Amongst the Inuit “some one” who does “these sort of things” is called an angakkoq; amongst the Zulus a sangoma; the Danes an aandemaner; the Sámi a noide; the Evinki a shaman; the English a sorcerer; the Mexicans a hechicero etc. All peoples have their own word for “such” a person.

The word “shaman” is a borrowed word from the Evenki (Tungus) people in Siberia, and has been imported into the English language (and many other languages). We have then made our own definition of, what the words means to us.
To borrow words from other languages is, of course, perfectly natural; and it enriches our own language. The word shaman is currently used to refer to any aandemaner anywhere. In the following, I shall use the word shaman in this way. Nowadays the word shamanism is defined something like: “To believe in spirits; and to collaborate with them”.

Because indigenous people's wisdom is orally transmitted, and is not transmitted in writing, we are left with two problems. Firstly: Almost all of what is written about the shamans (angakkoqs; sangomas; noides; sorcerers; aandemaners etc.) doings, is written by Christian and atheistic westerners. And secondly: The peel and meat has been removed. By religious people shamanism is defines as a religion2; and by scientists it is defined as some methods3 or a technique4.


”Aandemaner art is a kind of shamanism – but shamanism is not a kind of aandemaner art”!
Shamanism is based on logic and techniques – aandemaneri is based on magic and art.

My own training to become an aandemaner took 10 years. I lived 3 months every summer on a mountain in the wilderness in Sápmi (Lapland); where I was alone most of the time collecting spirit-helpers, who taught me the art.

Read Knud Rasmussen's account of how to become an Inuit aandemaner.

When people who are not aandemaners look at me from the outside, they call me a shaman, and what I do for shamanism. When I speak with them on their terms, I also call myself a shaman, and what I do for shamanism. But when I behold myself from the inside, I call myself an aandemaner, and what I do for aandemaner art.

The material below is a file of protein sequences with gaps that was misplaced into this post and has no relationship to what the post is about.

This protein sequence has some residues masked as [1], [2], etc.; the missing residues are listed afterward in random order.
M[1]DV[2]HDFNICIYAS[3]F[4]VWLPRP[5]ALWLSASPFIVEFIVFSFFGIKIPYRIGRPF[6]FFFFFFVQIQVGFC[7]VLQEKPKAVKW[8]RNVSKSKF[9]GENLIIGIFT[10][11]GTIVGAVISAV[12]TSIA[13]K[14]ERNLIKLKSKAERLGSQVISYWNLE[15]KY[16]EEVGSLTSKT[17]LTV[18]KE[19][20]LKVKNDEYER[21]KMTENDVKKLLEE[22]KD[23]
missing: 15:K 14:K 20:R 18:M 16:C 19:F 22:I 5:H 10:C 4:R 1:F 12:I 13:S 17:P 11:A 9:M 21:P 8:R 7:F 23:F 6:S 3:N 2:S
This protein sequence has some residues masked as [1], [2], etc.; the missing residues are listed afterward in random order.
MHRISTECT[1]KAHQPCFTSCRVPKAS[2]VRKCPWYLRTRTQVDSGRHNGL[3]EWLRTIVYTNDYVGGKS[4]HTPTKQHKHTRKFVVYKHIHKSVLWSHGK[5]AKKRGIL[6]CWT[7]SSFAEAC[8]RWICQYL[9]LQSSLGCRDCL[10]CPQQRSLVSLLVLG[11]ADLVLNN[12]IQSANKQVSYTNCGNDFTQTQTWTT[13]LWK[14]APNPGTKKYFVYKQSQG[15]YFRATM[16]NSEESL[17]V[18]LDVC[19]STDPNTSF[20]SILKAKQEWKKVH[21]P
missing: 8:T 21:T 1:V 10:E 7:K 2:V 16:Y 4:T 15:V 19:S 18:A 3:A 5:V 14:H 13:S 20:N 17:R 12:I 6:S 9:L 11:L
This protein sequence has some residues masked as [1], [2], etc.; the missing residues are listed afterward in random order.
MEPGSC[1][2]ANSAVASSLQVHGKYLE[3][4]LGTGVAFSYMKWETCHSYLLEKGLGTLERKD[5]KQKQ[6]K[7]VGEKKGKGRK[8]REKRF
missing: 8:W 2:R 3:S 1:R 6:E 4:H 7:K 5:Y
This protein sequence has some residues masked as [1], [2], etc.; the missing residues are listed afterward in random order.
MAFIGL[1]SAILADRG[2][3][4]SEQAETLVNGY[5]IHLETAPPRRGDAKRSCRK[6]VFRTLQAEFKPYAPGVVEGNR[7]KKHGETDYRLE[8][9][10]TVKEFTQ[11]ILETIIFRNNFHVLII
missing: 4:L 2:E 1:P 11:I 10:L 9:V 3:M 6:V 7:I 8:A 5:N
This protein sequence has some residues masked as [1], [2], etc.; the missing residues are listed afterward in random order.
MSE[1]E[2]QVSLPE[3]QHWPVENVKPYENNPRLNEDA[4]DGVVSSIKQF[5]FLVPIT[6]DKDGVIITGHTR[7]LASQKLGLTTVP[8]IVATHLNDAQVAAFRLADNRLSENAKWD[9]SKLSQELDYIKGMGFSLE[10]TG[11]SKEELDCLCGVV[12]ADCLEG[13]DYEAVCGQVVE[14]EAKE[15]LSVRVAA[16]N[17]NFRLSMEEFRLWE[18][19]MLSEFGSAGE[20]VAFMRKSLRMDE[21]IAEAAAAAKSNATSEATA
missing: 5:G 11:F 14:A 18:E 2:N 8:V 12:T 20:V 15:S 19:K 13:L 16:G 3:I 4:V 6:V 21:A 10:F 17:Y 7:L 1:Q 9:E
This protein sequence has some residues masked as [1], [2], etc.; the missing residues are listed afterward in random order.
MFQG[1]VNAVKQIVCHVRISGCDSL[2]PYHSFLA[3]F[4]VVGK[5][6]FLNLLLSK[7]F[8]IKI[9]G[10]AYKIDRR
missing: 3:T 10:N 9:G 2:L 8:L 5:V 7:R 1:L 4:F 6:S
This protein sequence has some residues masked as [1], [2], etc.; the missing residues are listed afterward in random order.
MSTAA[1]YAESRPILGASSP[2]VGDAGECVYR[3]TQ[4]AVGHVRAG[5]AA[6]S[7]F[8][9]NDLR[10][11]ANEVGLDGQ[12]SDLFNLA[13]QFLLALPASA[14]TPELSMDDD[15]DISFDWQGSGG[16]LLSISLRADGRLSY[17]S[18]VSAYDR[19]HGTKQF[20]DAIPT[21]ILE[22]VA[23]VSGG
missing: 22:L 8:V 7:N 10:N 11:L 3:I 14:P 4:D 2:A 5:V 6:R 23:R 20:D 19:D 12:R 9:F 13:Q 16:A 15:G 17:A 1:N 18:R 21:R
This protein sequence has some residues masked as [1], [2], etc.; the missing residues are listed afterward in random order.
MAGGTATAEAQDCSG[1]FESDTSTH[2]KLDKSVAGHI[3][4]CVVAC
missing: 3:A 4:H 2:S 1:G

I am not opposed to any kind of shamanism, and in my opinion they all contribute to enrich shamanism. Nothing I write is meant as a criticism of other shamanic traditions. I do not believe one kind of shamanism is better than any other kind.
What I write, is a presentation of what I see, when I look at other shaman traditions from the outside, and my own tradition from the inside.

In my tradition it is important: To “see”, and live in fellowship with, the spirits who live in nature; to “see” that the dream-world also is a part of nature; to acknowledge, that there exist evil spirits; and to acknowledge, that good spirits are fallible.

Just as the good spirits are “seen” in a kind of nature aspect, i.e. like animals, humans etc., so also are the evil spirits “seen” in a kind of nature aspect; that is to say, as animals, humans and the like. Beings who are part animal and part human, may also occur.

All spirits have human and magical attributes. All animals have human and magical attributes. All humans have human and magical attributes. In children's literature the animal's human attributes are obvious. Just think of Winnie the Pooh.
A good spirit can get jealous, and an evil spirit can fall in love. A human can fly (learn to fly) up to the sky and visit the Moon-man; or climb down to the under-earth and visit the dwarves, who live there - which can be a doubtful affair, by the way!